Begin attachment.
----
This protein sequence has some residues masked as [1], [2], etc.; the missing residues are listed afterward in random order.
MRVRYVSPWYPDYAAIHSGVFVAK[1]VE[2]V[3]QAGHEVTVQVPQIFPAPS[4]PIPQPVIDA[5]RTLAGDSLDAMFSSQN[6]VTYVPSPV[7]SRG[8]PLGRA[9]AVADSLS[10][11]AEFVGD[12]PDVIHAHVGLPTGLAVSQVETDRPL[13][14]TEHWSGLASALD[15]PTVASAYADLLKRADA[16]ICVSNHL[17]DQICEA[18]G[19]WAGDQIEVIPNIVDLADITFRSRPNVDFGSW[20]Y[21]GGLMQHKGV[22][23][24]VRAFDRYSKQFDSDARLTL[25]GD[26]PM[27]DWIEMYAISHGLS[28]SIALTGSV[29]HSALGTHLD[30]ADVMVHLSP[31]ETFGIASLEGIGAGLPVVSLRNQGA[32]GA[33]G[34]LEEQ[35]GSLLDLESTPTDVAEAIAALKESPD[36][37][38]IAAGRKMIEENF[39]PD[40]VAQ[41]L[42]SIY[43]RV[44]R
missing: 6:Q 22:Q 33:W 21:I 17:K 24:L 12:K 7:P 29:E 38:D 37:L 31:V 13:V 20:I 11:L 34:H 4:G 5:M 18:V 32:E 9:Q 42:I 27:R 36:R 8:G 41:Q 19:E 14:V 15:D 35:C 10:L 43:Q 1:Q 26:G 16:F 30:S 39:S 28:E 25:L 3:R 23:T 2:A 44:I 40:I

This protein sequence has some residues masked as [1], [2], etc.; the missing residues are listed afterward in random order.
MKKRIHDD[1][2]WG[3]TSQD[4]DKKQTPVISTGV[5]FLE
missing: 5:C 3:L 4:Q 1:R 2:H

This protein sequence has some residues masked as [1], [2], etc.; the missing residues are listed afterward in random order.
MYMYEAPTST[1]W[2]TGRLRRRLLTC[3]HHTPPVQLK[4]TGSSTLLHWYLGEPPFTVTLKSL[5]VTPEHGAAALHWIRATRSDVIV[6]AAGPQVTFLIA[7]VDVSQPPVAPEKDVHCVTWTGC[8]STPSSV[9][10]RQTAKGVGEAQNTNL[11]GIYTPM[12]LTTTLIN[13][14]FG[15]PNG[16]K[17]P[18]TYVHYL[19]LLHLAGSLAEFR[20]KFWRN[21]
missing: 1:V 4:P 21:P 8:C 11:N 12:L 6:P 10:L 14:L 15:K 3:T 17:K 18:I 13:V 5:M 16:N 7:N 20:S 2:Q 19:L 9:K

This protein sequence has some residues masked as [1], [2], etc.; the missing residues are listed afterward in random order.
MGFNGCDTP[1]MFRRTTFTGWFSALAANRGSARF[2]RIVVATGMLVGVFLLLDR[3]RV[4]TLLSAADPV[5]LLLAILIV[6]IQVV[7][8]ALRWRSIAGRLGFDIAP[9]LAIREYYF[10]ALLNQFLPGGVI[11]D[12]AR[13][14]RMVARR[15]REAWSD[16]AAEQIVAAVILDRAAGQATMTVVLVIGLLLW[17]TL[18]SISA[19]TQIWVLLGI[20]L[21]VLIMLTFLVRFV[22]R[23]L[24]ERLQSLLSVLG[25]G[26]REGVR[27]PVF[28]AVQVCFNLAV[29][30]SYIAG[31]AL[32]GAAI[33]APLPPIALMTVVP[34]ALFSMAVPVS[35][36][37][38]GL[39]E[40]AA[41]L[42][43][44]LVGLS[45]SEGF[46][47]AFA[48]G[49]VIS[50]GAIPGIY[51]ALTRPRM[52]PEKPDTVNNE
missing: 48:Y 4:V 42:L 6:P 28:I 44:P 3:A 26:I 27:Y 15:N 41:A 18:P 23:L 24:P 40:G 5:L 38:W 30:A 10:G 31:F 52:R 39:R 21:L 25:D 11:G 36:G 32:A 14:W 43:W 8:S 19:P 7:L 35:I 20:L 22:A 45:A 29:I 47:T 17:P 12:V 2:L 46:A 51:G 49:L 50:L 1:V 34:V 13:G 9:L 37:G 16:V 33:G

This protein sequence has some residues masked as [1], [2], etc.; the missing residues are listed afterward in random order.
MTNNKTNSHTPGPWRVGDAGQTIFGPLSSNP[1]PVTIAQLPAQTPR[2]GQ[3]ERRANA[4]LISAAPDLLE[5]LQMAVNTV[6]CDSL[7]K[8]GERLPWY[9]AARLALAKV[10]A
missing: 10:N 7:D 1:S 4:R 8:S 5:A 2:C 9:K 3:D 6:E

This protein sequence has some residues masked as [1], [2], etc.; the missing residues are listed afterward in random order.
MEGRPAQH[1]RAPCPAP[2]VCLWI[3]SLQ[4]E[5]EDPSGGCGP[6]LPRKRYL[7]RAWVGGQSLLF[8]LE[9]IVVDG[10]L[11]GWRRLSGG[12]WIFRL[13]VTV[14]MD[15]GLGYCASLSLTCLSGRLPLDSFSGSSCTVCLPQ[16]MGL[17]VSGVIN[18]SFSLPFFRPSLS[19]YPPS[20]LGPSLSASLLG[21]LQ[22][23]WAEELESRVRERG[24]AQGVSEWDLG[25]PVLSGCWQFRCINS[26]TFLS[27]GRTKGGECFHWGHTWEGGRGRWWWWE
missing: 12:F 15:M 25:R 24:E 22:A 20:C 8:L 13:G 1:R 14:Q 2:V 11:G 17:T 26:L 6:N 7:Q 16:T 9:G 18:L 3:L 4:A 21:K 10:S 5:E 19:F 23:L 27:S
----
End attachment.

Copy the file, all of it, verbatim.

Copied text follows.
This protein sequence has some residues masked as [1], [2], etc.; the missing residues are listed afterward in random order.
MRVRYVSPWYPDYAAIHSGVFVAK[1]VE[2]V[3]QAGHEVTVQVPQIFPAPS[4]PIPQPVIDA[5]RTLAGDSLDAMFSSQN[6]VTYVPSPV[7]SRG[8]PLGRA[9]AVADSLS[10][11]AEFVGD[12]PDVIHAHVGLPTGLAVSQVETDRPL[13][14]TEHWSGLASALD[15]PTVASAYADLLKRADA[16]ICVSNHL[17]DQICEA[18]G[19]WAGDQIEVIPNIVDLADITFRSRPNVDFGSW[20]Y[21]GGLMQHKGV[22][23][24]VRAFDRYSKQFDSDARLTL[25]GD[26]PM[27]DWIEMYAISHGLS[28]SIALTGSV[29]HSALGTHLD[30]ADVMVHLSP[31]ETFGIASLEGIGAGLPVVSLRNQGA[32]GA[33]G[34]LEEQ[35]GSLLDLESTPTDVAEAIAALKESPD[36][37][38]IAAGRKMIEENF[39]PD[40]VAQ[41]L[42]SIY[43]RV[44]R
missing: 6:Q 22:Q 33:W 21:I 17:K 24:L 12:K 7:P 29:E 38:D 37:L 31:V 13:V 20:I 11:L 34:H 4:G 5:M 18:V 32:E 9:Q 42:I 27:R 36:R 8:G 41:Q 19:E 14:V 15:D 35:C 10:L 43:Q 1:Q 26:G 16:F 30:S 39:S 28:E 25:L 3:R 23:T 2:A 44:I 40:I

This protein sequence has some residues masked as [1], [2], etc.; the missing residues are listed afterward in random order.
MKKRIHDD[1][2]WG[3]TSQD[4]DKKQTPVISTGV[5]FLE
missing: 5:C 3:L 4:Q 1:R 2:H

This protein sequence has some residues masked as [1], [2], etc.; the missing residues are listed afterward in random order.
MYMYEAPTST[1]W[2]TGRLRRRLLTC[3]HHTPPVQLK[4]TGSSTLLHWYLGEPPFTVTLKSL[5]VTPEHGAAALHWIRATRSDVIV[6]AAGPQVTFLIA[7]VDVSQPPVAPEKDVHCVTWTGC[8]STPSSV[9][10]RQTAKGVGEAQNTNL[11]GIYTPM[12]LTTTLIN[13][14]FG[15]PNG[16]K[17]P[18]TYVHYL[19]LLHLAGSLAEFR[20]KFWRN[21]
missing: 1:V 4:P 21:P 8:C 11:N 12:L 6:P 10:L 14:L 15:K 3:T 17:K 18:I 13:V 5:M 16:N 7:N 20:S 2:Q 19:L 9:K

This protein sequence has some residues masked as [1], [2], etc.; the missing residues are listed afterward in random order.
MGFNGCDTP[1]MFRRTTFTGWFSALAANRGSARF[2]RIVVATGMLVGVFLLLDR[3]RV[4]TLLSAADPV[5]LLLAILIV[6]IQVV[7][8]ALRWRSIAGRLGFDIAP[9]LAIREYYF[10]ALLNQFLPGGVI[11]D[12]AR[13][14]RMVARR[15]REAWSD[16]AAEQIVAAVILDRAAGQATMTVVLVIGLLLW[17]TL[18]SISA[19]TQIWVLLGI[20]L[21]VLIMLTFLVRFV[22]R[23]L[24]ERLQSLLSVLG[25]G[26]REGVR[27]PVF[28]AVQVCFNLAV[29][30]SYIAG[31]AL[32]GAAI[33]APLPPIALMTVVP[34]ALFSMAVPVS[35][36][37][38]GL[39]E[40]AA[41]L[42][43][44]LVGLS[45]SEGF[46][47]AFA[48]G[49]VIS[50]GAIPGIY[51]ALTRPRM[52]PEKPDTVNNE
missing: 48:Y 4:V 42:L 6:P 28:I 44:P 3:A 26:I 27:Y 15:N 41:A 18:P 23:L 24:P 40:G 5:L 38:W 30:A 10:G 31:F 52:R 39:R 21:L 25:D 11:G 36:G 32:A 14:W 43:W 8:S 19:P 7:L 35:I 20:L 22:A 45:A 29:I 47:T 17:P 12:V 2:L 46:A 51:G 49:L 50:L 1:V 34:V 13:G 9:L 37:G 16:V 33:G

This protein sequence has some residues masked as [1], [2], etc.; the missing residues are listed afterward in random order.
MTNNKTNSHTPGPWRVGDAGQTIFGPLSSNP[1]PVTIAQLPAQTPR[2]GQ[3]ERRANA[4]LISAAPDLLE[5]LQMAVNTV[6]CDSL[7]K[8]GERLPWY[9]AARLALAKV[10]A
missing: 10:N 7:D 1:S 4:R 8:S 5:A 2:C 9:K 3:D 6:E

This protein sequence has some residues masked as [1], [2], etc.; the missing residues are listed afterward in random order.
MEGRPAQH[1]RAPCPAP[2]VCLWI[3]SLQ[4]E[5]EDPSGGCGP[6]LPRKRYL[7]RAWVGGQSLLF[8]LE[9]IVVDG[10]L[11]GWRRLSGG[12]WIFRL[13]VTV[14]MD[15]GLGYCASLSLTCLSGRLPLDSFSGSSCTVCLPQ[16]MGL[17]VSGVIN[18]SFSLPFFRPSLS[19]YPPS[20]LGPSLSASLLG[21]LQ[22][23]WAEELESRVRERG[24]AQGVSEWDLG[25]PVLSGCWQFRCINS[26]TFLS[27]GRTKGGECFHWGHTWEGGRGRWWWWE
missing: 12:F 15:M 25:R 24:E 22:A 20:C 8:L 13:G 1:R 14:Q 2:V 11:G 17:T 26:L 6:N 7:Q 16:T 9:G 18:L 3:L 4:A 21:K 10:S 5:E 19:F 23:L 27:S